Plus, using a word like ‘tiredly’ is cheating, somewhat; you the writer are interpreting the character’s actions and reasoning and then just handing it to the reader. Oh, he did this because he was tired. He did this because he was proud. He did this because of that or that or that.

But if Harry strode into the room, then Harry strode into the room; his steps were long and determined. Maybe Harry did it because he was proud, or maybe he was in a hurry, or maybe he was pissed off, but that’s where context and the reader’s knowledge of Harry comes in. If Harry’s typically a shuffler but is now suddenly a strider…?

Mystery, intrigue, drama. Gasp.

If you’re introducing a new character and you want the reader to get the sixth sense that this dude isn’t to be messed with, you can begin to give the reader that sixth sense without saying “he had a dangerous look in his eye” or “he looked as if he might jump X at any second.” Nope, you can say that this character strolled into the room tapping the tip of his cane against the parquet. That examined the other guests as they turned to look at him. That he stopped and inclined his head to everyone before proceeding to stroll through the room, cane clicking against the hardwood, gaze looking at each and every guest there—and that instead of sitting down, he went and leaned against the wall.

Verbs. More than just what you do.

However.

As with all good things, the key is moderation. If you bust out the big, dramatic words at every single opportunity, your reader’s going to start and wonder why everyone is striding or stomping or storming or shuffling or stumbling or staggering all the time.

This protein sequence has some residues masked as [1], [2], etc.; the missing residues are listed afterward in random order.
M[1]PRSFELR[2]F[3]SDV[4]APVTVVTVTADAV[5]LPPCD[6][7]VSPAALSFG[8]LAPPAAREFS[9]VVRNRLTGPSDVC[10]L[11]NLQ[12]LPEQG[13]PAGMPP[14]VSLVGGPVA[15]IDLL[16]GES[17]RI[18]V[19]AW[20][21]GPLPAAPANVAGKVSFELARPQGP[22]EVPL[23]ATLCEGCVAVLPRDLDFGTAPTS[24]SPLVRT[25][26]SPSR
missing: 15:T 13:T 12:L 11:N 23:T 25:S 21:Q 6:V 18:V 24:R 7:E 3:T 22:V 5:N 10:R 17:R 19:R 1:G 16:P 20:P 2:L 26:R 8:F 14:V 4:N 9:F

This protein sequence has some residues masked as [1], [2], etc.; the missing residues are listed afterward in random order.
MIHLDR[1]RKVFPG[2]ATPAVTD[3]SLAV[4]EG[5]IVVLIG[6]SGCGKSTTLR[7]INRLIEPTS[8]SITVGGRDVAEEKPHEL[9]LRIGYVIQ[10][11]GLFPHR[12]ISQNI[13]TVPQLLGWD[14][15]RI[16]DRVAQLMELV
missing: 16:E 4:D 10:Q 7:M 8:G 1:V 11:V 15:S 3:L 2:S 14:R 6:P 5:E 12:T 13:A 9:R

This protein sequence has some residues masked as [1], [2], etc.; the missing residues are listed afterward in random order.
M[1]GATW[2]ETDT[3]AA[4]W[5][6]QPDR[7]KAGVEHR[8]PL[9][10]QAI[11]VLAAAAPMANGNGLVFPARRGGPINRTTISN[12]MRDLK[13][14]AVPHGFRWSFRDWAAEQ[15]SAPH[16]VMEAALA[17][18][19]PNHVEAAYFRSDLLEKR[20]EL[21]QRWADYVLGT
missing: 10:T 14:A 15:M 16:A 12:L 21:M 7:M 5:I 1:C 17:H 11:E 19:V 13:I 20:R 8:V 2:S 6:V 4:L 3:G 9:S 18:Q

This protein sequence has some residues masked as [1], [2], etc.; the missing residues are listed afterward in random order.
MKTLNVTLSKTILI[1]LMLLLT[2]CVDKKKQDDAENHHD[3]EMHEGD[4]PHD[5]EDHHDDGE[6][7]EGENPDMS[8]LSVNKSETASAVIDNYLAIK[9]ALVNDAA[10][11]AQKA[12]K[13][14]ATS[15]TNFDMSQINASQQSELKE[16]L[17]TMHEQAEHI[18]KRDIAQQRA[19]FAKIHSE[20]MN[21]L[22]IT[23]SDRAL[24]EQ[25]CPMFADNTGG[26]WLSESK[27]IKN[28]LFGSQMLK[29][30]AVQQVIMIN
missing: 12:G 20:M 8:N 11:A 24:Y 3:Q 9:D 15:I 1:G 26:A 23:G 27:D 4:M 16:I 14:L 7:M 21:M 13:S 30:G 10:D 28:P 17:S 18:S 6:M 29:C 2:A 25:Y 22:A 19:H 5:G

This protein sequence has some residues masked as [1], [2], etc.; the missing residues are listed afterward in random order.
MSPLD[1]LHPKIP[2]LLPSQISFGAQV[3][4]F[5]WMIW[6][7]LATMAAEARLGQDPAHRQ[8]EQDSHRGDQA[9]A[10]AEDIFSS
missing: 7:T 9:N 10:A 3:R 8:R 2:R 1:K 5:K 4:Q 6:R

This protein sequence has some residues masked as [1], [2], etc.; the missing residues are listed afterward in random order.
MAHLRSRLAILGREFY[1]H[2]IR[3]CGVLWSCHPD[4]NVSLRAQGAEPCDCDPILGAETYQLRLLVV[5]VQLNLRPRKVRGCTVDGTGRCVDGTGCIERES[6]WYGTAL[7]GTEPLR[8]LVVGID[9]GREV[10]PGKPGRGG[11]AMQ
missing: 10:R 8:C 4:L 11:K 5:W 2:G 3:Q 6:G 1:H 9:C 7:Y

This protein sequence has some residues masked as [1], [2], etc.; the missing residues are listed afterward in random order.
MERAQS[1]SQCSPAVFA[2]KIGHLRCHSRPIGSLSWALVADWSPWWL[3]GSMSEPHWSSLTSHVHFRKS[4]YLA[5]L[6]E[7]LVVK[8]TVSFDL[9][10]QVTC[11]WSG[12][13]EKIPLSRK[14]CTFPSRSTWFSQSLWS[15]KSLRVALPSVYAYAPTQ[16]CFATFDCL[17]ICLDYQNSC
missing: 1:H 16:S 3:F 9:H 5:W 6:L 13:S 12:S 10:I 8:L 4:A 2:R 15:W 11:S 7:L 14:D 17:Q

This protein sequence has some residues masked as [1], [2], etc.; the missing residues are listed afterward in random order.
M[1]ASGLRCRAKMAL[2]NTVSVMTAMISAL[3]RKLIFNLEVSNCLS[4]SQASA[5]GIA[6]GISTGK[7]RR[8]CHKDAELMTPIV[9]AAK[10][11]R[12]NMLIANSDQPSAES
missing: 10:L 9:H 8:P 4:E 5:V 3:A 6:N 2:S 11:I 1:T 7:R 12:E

The real enemy, though, is when you start using verbs that aren’t precise to what the character did. If the character’s gaze didn’t pierce or stab, don’t say it. If the character didn’t claw off his own flesh, don’t say it. If the character isn’t writhing in agony, don’t say that he is. A verb with a lot of oomph to it like ‘writhe’ isn’t to be used lightly or willy-nilly. While exaggeration and personification are useful tools in themselves, use them with care. Exaggeration and personification and inaccurate verbs in inattentive, unappreciative hands result in hilariousness and disbelief and eye rolls and melodrama.

Also beware of fancy-sounding verbs that are inherently ‘telling.’ If Harry is ‘despairing’ after the loss of his best friend, and if Harry ‘hates’ the man who killed his best friend… well, go into more detail. Be specific, accurate, precise with your verbs. ‘Despair’ is as different to each person as walking tiredly is, if not more so. Is Harry… sobbing? trembling? staring at a wall? gulping whiskey? gulping Coke? driving around in circles? flooring the accelerator? Etc.

In conclusion, the verb is a powerful little word capable of doing the work of adjectives and adverbs and multiple sentences all by its lonesome. It’s the heart of the sentence. Employ descriptive, accurate, precise, specific words for what your characters do or be, and your prose and your readers will thank you. They can characterize without being overhanded or overbearing. But, as with all things in writing, you must practice, and you must be judicious, and you must be truthful.

Now charge forth and wield verbs as the weapons they are.
If I have any beliefs about immortality, it is that certain dogs I have known will go to heaven, and very, very few persons.
—James Thurber




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Mon Jul 04, 2011 3:30 pm
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Demeter says...



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Tue Feb 21, 2012 1:14 pm
AlfredSymon says...



Verbs can make a lot of differences, can't they?
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Sat Jan 26, 2013 11:38 am
Amily says...



An interesting issue is statives. scholars still don't have distinct definition about it.